Nige recommends a ‘jolly kind of nightmare’…
I don’t know why I had never got round to reading G.K. Chesterton’s The Man Who Was Thursday – or, come to that, The Napoleon of Notting Hill. I’ve now repaired the first omission – and great fun it has been.
Subtitled ‘A Nightmare’ and generally classed as a ‘metaphysical thriller’, The Man Who Was Thursday (available for 1p from Amazon here) seems at first to be an unusually high-spirited, but recognisable, Edwardian adventure story about a chap becoming a detective and infiltrating a dangerous circle of anarchists. But the chap is more poet than policeman, and it isn’t long before things get rather too strange for any kind of conventional thriller.
From the very beginning – in the suburb of Saffron Park, ‘on the sunset side of London, as red and ragged as a cloud of sunset’ – the lighting effects are superbly lurid and dramatic, not quite of this world, indeed more like ‘A Nightmare’. But it’s a very jolly kind of nightmare, full of comic moments and sharp wit, and building up to an all-action climax (or pre-climax) built around an epic chase (Chesterton has a Kiplingesque relish for vigorous, even violent action – as well as, of course, food and drink).
It’s hard to say much about the story without spoiling the fun for those who have not yet read it, or irking those who have. It is a book full of wise and wonderful observations and paradoxes, firmly on the side of Life, the real life of real humans, and savagely against inhuman – and godless – Ideas. And it is often very funny. Here’s a passage that brilliantly ridicules what is wrong with a certain way of thinking – a way of thinking still all too prevalent among today’s terrorists. An anarchist has got up to address the meeting:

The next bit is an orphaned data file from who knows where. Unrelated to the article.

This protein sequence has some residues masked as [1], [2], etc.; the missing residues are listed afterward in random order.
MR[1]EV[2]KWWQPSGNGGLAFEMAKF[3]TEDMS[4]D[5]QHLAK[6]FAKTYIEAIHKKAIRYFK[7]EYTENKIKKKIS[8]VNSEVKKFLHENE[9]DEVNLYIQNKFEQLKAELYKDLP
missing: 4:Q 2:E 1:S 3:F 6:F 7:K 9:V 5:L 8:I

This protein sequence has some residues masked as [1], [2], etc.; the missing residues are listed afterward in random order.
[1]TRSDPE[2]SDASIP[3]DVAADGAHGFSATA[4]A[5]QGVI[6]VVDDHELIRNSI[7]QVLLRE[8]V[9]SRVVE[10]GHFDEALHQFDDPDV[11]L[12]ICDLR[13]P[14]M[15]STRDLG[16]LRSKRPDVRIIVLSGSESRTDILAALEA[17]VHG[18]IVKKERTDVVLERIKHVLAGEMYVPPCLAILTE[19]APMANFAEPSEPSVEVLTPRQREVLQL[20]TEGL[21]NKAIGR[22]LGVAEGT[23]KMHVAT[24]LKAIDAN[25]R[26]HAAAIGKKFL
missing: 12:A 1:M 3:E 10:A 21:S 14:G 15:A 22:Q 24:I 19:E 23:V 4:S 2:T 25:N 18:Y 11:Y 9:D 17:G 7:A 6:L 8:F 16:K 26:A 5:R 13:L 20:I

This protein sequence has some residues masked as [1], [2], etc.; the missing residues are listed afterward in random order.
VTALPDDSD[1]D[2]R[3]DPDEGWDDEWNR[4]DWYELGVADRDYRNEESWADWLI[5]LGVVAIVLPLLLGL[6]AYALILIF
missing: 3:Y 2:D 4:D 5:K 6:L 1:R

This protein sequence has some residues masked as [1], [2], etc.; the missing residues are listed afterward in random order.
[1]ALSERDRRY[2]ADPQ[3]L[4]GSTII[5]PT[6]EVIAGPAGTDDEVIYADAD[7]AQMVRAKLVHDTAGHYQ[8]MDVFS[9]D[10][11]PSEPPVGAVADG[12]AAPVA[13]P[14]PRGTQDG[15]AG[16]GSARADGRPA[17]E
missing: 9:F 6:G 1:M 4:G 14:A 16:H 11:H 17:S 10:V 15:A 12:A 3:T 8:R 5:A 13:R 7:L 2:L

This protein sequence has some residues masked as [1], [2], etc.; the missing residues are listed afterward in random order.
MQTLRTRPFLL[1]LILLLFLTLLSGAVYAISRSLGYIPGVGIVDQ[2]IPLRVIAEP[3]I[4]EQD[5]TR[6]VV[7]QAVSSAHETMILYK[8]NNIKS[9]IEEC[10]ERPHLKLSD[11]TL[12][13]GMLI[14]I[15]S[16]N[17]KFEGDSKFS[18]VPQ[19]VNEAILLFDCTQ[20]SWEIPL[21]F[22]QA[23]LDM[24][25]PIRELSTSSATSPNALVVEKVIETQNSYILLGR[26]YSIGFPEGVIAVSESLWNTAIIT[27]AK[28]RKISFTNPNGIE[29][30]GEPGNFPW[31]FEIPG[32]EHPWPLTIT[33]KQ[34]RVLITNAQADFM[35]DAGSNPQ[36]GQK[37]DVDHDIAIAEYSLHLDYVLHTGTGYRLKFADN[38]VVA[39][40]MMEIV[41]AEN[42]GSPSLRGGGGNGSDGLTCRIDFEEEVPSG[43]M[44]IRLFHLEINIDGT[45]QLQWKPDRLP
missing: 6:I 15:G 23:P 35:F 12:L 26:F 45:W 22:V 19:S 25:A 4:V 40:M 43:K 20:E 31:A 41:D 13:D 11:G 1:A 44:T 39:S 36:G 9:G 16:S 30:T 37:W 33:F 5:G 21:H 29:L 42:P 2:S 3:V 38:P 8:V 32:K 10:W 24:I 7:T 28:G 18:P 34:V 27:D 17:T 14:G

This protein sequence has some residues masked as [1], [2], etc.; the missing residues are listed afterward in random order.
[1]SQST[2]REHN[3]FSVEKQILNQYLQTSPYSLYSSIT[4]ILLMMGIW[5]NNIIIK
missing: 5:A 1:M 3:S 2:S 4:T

‘Comrades,’ he began, as sharp as a pistol-shot, ‘our meeting tonight is important, though it need not be long. This branch has always had the honour of electing Thursdays for the Central European Council. We have elected many and splendid Thursdays. We all lament the sad decease of the heroic worker who occupied the post until last week. As you know, his services to the cause were considerable. He organised the great dynamite coup of Brighton, which, under happier circumstances, ought to have killed everybody on the pier. As you also know, his death was as self-denying as his life, for he died through his faith in a hygienic mixture of chalk and water as a substitute for milk, which beverage he regarded as barbaric, and as involving cruelty to the cow. Cruelty, or anything approaching to cruelty, revolted him always…’
GKC himself described The Man Who Was Thursday as ‘a very melodramatic sort of moonshine’, adding that it was ‘intended to describe the world of wild doubt and despair which the pessimists were generally describing at that date; with just a gleam of hope in some double meaning of the doubt, which even the pessimists felt in some fitful fashion’.
No doubt both are true – but it is also the most tremendous fun.
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